My son Ian gave the October 10, 2013 CEO series presentation, explaining how his Kitsune: of Foxes and Fools Kickstarter raised more than 125% of the goal. He first told all his friends, who put in more than 20% of the money the first day. He and his team then went to several science fiction and game conventions to demonstrate the Kitsune card game. Most of the funds that came in were paid by people who played prototype versions of same at these events. They were promised personalized or otherwise more advanced examples of the product, at later months consistent with his business plan and the level of contributions the project might produce.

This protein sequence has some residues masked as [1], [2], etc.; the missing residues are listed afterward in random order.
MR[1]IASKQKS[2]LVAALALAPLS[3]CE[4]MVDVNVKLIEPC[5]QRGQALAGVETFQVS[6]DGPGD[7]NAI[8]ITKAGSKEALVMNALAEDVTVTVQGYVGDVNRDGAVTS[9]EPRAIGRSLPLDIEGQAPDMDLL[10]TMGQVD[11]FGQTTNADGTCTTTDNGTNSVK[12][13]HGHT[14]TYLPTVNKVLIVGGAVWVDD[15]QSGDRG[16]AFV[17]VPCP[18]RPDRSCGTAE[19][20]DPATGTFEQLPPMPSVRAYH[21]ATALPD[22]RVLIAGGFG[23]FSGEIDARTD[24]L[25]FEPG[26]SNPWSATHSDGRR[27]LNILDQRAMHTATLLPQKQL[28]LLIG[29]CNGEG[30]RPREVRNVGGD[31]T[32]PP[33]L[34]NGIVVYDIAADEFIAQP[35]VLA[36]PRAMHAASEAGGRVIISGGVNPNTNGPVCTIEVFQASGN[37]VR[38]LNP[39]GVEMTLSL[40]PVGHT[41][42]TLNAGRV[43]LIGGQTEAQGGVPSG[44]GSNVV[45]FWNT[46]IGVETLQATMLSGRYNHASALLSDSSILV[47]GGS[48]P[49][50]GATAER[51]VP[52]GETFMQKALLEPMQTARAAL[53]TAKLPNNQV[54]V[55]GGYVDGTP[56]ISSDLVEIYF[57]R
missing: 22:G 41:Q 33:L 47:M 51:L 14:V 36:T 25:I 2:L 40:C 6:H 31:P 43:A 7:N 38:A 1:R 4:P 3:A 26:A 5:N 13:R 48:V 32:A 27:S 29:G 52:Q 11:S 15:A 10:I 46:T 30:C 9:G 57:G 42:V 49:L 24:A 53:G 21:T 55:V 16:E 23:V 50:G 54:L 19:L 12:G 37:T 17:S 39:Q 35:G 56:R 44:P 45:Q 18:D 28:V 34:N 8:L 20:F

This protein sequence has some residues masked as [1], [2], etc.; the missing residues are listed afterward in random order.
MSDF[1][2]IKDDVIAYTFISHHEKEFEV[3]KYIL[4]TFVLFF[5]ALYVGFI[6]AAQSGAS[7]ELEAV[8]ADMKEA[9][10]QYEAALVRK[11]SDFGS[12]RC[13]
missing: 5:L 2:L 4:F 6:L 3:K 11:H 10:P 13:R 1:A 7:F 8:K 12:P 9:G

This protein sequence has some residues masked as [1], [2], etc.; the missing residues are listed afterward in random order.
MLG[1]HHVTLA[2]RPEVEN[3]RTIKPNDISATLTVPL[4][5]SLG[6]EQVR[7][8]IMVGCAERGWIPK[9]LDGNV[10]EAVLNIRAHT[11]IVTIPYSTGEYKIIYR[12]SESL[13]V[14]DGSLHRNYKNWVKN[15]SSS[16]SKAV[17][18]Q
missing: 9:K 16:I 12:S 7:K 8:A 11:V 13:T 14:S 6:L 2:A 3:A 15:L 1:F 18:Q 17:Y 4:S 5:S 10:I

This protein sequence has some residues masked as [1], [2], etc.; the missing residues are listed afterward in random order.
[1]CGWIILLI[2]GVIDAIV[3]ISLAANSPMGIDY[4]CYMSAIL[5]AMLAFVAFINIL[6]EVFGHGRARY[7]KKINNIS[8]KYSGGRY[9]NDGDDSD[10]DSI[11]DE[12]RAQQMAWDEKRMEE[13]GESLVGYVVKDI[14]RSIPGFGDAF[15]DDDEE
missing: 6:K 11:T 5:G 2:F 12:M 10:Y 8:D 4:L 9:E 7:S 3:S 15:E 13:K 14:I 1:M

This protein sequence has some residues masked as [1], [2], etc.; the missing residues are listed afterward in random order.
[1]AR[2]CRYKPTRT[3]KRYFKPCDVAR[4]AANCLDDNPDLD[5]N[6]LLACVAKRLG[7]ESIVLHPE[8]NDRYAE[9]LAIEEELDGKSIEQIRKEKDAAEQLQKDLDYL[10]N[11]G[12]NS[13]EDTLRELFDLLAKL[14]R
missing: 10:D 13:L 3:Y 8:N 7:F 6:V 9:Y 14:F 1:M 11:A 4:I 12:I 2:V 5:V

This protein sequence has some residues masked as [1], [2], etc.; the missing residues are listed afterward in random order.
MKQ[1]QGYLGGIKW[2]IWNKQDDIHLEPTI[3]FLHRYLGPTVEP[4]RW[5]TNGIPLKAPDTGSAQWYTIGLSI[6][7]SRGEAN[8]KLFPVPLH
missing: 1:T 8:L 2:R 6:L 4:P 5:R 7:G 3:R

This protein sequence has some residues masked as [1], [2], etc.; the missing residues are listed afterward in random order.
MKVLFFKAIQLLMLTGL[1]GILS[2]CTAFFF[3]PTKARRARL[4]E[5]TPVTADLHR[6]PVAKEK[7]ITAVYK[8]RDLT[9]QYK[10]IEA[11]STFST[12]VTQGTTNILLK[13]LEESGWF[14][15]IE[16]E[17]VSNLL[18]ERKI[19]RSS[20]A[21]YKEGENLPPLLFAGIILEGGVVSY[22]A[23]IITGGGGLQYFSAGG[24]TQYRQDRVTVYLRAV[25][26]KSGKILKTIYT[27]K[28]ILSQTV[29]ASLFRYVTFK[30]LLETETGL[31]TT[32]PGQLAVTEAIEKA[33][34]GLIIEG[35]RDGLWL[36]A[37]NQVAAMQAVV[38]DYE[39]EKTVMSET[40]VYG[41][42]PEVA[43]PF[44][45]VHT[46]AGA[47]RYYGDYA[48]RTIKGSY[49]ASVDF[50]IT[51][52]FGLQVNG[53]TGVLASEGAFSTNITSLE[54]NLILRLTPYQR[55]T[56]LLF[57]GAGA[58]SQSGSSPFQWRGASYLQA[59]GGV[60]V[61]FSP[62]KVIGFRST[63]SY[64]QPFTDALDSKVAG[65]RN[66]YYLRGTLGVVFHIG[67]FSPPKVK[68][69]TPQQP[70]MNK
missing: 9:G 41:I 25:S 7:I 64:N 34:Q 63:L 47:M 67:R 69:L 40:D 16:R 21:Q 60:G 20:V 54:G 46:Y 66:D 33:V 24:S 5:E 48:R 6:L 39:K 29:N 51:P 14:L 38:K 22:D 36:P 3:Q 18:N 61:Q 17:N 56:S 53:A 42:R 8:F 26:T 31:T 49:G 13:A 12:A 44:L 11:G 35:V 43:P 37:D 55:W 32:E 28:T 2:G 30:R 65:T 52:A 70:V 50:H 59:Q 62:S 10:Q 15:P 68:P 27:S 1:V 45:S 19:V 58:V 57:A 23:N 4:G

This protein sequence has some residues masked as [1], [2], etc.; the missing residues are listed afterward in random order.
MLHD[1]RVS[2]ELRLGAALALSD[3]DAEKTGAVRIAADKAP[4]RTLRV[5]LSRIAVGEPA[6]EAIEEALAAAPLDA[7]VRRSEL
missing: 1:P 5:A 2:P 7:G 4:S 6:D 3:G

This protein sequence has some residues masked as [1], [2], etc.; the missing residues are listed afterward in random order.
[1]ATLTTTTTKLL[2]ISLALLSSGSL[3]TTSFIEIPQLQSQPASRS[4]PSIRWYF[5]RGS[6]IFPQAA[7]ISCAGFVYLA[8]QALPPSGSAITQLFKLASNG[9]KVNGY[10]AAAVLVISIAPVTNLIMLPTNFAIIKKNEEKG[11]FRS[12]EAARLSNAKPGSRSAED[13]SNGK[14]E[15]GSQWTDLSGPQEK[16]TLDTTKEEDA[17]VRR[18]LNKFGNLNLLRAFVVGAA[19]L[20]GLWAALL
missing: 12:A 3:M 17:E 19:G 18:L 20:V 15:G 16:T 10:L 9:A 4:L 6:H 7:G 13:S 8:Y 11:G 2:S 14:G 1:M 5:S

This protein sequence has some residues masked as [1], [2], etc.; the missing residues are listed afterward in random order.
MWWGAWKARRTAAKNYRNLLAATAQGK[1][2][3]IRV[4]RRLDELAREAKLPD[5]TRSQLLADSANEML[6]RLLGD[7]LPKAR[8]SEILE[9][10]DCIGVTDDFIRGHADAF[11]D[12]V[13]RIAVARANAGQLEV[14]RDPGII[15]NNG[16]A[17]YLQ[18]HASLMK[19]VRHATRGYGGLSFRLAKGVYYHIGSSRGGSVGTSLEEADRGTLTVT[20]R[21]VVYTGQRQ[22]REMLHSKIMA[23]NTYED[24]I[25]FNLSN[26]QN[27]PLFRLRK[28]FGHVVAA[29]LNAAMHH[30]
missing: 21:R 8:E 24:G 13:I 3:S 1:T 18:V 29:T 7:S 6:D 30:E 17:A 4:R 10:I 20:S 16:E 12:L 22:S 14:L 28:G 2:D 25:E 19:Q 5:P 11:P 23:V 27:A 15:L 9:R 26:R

This fundraising strategy also fit a regulatory strategy: by pre-selling product instead of interests in profits, he was not selling “securities”, so none of the restrictions on public offerings applied. The most effective way to be sure you aren’t breaking any rules is to do things that aren’t within the jurisdiction of a regulatory agency. Call this “jujitsu”, applied to compliance: you have crowdfunding, you give your funders what they want, but you avoid needless paperwork.